With help from the Royal National Institute for the Blind (RNIB), Plastic Omnium has developed a bin that will help visually impaired householders segregate and recycle waste.
A waste and recycling scheme was introduced by the company last June with options considered for making facilities accessible for disabled people.
Plastic Omnium sales manager Peter McCann said: “The RNIB told us that only a few of those registered disabled are actually blind and even fewer read Braille. Besides, who wants to have to run their hands all over a bin every time they empty out their rubbish? So we chose different coloured and shaped lids as well as Braille to ensure we responded to every type of visual impairment.
The bins will enable people of all levels of visual impairment to recycle, with colours associated with different types of waste- black for residual, green for garden and blue for cans and plastic waste.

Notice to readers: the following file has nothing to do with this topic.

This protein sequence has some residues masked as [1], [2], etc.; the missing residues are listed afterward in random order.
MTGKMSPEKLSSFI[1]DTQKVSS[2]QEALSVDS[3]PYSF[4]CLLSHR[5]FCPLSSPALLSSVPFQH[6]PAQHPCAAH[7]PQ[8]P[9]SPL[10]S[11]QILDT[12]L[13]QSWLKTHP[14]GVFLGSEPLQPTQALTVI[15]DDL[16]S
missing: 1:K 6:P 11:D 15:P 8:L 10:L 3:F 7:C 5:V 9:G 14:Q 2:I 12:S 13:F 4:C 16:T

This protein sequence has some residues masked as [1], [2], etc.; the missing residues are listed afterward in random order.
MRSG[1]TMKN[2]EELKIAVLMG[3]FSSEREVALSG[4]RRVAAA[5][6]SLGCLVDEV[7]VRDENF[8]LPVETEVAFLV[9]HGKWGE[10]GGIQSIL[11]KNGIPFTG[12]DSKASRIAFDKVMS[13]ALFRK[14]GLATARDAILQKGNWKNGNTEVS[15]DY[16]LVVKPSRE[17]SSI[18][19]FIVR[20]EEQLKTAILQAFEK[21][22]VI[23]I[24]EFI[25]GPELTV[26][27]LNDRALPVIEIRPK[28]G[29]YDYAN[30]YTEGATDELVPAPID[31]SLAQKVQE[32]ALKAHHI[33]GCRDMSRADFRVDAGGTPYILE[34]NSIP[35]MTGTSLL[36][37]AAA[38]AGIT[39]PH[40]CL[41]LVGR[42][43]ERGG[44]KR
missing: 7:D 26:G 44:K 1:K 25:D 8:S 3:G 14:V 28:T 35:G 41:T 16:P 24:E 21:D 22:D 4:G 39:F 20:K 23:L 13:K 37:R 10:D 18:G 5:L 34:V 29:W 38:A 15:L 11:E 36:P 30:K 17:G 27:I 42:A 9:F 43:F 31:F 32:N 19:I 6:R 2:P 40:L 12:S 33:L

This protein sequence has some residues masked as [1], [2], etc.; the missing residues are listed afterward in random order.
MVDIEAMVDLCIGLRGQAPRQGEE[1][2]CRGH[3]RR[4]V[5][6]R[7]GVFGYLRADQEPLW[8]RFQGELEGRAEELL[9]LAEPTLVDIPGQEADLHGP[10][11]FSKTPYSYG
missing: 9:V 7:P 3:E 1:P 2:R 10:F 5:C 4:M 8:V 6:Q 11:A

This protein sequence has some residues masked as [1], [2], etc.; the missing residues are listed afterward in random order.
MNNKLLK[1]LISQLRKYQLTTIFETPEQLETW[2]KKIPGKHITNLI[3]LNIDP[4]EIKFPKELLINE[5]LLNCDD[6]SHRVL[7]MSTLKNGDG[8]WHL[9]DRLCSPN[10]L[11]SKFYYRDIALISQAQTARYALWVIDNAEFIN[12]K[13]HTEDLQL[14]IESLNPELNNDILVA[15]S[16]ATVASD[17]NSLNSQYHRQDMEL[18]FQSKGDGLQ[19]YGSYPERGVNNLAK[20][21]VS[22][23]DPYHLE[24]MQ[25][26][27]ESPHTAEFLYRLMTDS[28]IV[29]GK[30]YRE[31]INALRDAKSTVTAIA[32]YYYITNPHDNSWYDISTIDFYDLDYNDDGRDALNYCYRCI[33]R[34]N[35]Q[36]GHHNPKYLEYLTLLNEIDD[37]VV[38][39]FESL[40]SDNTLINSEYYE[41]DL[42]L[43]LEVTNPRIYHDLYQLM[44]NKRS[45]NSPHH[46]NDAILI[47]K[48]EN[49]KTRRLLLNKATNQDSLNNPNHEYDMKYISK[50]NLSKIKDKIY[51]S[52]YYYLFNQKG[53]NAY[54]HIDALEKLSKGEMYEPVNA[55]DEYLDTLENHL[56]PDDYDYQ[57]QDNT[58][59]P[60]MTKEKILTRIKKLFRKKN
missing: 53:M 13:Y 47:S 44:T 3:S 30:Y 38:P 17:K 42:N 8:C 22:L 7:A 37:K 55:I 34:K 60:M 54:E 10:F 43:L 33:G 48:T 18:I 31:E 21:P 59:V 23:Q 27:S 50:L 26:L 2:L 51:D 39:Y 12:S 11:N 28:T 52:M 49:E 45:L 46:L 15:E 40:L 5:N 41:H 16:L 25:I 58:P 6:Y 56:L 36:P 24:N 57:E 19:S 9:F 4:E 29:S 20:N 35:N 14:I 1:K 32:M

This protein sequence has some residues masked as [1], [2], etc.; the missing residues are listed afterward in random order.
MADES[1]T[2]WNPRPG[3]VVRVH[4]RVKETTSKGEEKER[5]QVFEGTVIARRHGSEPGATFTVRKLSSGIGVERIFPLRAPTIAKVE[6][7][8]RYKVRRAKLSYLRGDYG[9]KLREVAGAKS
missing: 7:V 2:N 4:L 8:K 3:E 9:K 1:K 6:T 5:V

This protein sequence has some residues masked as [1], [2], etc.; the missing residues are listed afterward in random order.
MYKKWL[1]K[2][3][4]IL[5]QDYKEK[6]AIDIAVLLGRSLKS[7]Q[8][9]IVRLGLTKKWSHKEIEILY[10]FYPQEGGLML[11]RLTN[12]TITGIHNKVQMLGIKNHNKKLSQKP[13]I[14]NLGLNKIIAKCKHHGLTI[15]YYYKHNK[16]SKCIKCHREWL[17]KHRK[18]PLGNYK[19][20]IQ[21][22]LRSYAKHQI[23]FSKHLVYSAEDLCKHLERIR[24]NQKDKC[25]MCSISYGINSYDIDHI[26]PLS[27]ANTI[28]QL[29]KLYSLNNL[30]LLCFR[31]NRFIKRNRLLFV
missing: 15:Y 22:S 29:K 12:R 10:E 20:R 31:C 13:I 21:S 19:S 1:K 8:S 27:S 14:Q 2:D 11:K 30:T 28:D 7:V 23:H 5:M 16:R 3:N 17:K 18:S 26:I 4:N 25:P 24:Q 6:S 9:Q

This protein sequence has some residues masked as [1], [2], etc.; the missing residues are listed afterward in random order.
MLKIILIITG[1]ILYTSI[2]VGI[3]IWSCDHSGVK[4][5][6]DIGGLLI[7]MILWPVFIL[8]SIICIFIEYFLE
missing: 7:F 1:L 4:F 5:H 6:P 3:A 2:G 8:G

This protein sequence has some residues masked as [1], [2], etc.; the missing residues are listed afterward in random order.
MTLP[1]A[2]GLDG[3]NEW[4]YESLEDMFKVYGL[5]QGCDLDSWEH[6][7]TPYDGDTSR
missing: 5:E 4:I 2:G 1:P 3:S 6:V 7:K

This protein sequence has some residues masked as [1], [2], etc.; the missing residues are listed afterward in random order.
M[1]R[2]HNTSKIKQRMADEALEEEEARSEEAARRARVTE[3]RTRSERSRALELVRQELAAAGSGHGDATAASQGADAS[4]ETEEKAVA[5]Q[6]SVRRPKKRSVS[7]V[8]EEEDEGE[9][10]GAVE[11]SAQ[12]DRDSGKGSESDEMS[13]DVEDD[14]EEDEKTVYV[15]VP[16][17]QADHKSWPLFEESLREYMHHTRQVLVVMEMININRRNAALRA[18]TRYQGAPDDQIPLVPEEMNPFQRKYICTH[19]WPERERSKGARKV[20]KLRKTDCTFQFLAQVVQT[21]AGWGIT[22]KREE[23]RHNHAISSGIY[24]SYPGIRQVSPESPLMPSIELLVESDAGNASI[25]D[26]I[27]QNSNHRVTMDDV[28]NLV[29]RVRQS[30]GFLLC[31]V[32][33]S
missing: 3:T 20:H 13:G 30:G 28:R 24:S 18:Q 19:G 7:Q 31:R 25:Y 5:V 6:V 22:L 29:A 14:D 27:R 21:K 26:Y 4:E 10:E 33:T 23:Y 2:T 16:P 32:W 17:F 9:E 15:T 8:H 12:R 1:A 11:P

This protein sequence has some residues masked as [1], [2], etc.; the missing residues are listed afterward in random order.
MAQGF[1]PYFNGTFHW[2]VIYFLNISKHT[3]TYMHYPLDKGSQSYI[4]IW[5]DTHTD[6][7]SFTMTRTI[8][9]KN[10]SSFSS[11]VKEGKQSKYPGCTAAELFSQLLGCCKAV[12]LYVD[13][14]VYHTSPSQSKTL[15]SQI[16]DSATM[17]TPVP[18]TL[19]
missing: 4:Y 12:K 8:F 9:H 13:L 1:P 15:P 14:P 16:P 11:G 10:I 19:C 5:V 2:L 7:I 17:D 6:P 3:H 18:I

RNIB officer Sibonne Webster said: “We feel the system is a simple and positive way of improving access for blind and partially sighted people and it is very encouraging that these steps have been taken.”
Recycling performance is continuing to improve in Blackpool, and with support from Onyx (now known as Veolia Waste Systems), approximately 8,000 bins are collected and emptied on a daily basis.
Blackpool Council head of streetscene Paul Taylor said: “The speed at which the new system has been implemented has been fantastic. More than 40,000 households are now on the scheme, so you can imagine the complexity of the implementation programme for Plastic Omnium and Onyx.
“It’s gone relatively smoothly, however, and our recycling rates are continuing to rise as a result of this programme of segregation.”